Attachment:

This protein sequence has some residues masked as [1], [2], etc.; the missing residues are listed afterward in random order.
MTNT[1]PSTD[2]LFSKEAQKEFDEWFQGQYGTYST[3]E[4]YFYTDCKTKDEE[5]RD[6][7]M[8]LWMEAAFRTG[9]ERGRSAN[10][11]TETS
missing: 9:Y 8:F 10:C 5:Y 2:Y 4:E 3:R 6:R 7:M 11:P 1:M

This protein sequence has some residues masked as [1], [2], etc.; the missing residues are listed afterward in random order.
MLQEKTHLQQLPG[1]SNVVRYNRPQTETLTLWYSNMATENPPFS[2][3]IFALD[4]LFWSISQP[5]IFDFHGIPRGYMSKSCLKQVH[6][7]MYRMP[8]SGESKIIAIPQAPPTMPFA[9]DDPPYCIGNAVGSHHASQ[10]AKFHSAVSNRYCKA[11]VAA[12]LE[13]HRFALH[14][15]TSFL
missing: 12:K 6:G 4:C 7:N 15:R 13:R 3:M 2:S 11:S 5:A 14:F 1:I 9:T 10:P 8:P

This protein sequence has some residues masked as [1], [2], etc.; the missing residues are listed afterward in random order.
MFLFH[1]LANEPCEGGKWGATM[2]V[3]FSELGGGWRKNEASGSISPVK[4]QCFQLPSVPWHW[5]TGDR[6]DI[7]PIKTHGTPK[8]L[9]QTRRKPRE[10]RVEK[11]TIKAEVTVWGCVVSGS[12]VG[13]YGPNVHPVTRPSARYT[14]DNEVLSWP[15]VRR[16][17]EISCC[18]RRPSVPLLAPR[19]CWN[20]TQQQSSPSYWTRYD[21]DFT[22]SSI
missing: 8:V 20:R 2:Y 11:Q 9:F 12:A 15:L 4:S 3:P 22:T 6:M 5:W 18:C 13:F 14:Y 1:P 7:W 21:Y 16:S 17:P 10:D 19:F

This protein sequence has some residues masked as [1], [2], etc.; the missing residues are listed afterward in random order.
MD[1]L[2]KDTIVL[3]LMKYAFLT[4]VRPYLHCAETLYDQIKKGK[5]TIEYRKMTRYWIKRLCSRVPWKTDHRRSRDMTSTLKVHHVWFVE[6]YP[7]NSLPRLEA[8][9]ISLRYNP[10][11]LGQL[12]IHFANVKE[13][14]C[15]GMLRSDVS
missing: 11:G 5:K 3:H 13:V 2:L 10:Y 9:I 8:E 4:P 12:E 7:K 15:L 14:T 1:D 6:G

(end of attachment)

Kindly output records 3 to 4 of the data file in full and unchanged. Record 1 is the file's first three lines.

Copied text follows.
This protein sequence has some residues masked as [1], [2], etc.; the missing residues are listed afterward in random order.
MFLFH[1]LANEPCEGGKWGATM[2]V[3]FSELGGGWRKNEASGSISPVK[4]QCFQLPSVPWHW[5]TGDR[6]DI[7]PIKTHGTPK[8]L[9]QTRRKPRE[10]RVEK[11]TIKAEVTVWGCVVSGS[12]VG[13]YGPNVHPVTRPSARYT[14]DNEVLSWP[15]VRR[16][17]EISCC[18]RRPSVPLLAPR[19]CWN[20]TQQQSSPSYWTRYD[21]DFT[22]SSI
missing: 8:V 20:R 2:Y 11:Q 9:F 12:A 15:L 4:S 3:P 22:T 6:M 5:W 18:C 13:F 14:Y 1:P 7:W 21:Y 16:S 17:P 10:D 19:F

This protein sequence has some residues masked as [1], [2], etc.; the missing residues are listed afterward in random order.
MD[1]L[2]KDTIVL[3]LMKYAFLT[4]VRPYLHCAETLYDQIKKGK[5]TIEYRKMTRYWIKRLCSRVPWKTDHRRSRDMTSTLKVHHVWFVE[6]YP[7]NSLPRLEA[8][9]ISLRYNP[10][11]LGQL[12]IHFANVKE[13][14]C[15]GMLRSDVS
missing: 11:G 5:K 3:H 13:V 2:L 10:Y 9:I 8:E 4:P 12:E 7:K 15:L 14:T 1:D 6:G